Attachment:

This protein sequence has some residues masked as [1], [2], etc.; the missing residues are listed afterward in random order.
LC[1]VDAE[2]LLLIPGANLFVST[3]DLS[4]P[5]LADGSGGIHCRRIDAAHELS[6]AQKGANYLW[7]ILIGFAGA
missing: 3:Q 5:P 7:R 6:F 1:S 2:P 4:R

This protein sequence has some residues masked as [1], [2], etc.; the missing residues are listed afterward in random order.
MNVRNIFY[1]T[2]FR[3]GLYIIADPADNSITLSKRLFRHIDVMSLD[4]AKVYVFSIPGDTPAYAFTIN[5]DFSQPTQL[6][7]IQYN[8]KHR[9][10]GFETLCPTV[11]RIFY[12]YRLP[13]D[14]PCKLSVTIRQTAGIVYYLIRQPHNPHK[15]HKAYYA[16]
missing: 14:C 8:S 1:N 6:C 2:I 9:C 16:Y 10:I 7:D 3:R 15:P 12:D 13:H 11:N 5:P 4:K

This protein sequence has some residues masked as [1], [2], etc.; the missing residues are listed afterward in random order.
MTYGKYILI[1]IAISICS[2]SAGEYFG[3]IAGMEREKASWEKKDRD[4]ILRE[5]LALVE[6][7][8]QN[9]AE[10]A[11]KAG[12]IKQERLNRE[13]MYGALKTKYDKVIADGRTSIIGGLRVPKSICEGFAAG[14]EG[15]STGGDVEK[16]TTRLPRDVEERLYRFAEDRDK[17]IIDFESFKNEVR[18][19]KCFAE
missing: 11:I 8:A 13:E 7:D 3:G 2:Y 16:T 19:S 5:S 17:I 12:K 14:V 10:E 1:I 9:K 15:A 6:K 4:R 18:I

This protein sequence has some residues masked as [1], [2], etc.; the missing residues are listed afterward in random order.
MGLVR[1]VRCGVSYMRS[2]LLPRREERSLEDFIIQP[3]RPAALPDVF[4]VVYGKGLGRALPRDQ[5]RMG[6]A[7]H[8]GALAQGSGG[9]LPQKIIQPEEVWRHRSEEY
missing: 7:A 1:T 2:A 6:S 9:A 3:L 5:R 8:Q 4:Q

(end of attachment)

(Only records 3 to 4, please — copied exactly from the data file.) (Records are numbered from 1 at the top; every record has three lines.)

This protein sequence has some residues masked as [1], [2], etc.; the missing residues are listed afterward in random order.
MTYGKYILI[1]IAISICS[2]SAGEYFG[3]IAGMEREKASWEKKDRD[4]ILRE[5]LALVE[6][7][8]QN[9]AE[10]A[11]KAG[12]IKQERLNRE[13]MYGALKTKYDKVIADGRTSIIGGLRVPKSICEGFAAG[14]EG[15]STGGDVEK[16]TTRLPRDVEERLYRFAEDRDK[17]IIDFESFKNEVR[18][19]KCFAE
missing: 11:I 8:A 13:E 7:D 3:G 2:Y 16:T 19:S 5:S 17:I 12:K 14:V 10:E 1:I 9:K 15:A 6:K 4:R 18:I

This protein sequence has some residues masked as [1], [2], etc.; the missing residues are listed afterward in random order.
MGLVR[1]VRCGVSYMRS[2]LLPRREERSLEDFIIQP[3]RPAALPDVF[4]VVYGKGLGRALPRDQ[5]RMG[6]A[7]H[8]GALAQGSGG[9]LPQKIIQPEEVWRHRSEEY
missing: 7:A 1:T 2:A 6:S 9:A 3:L 5:R 8:Q 4:Q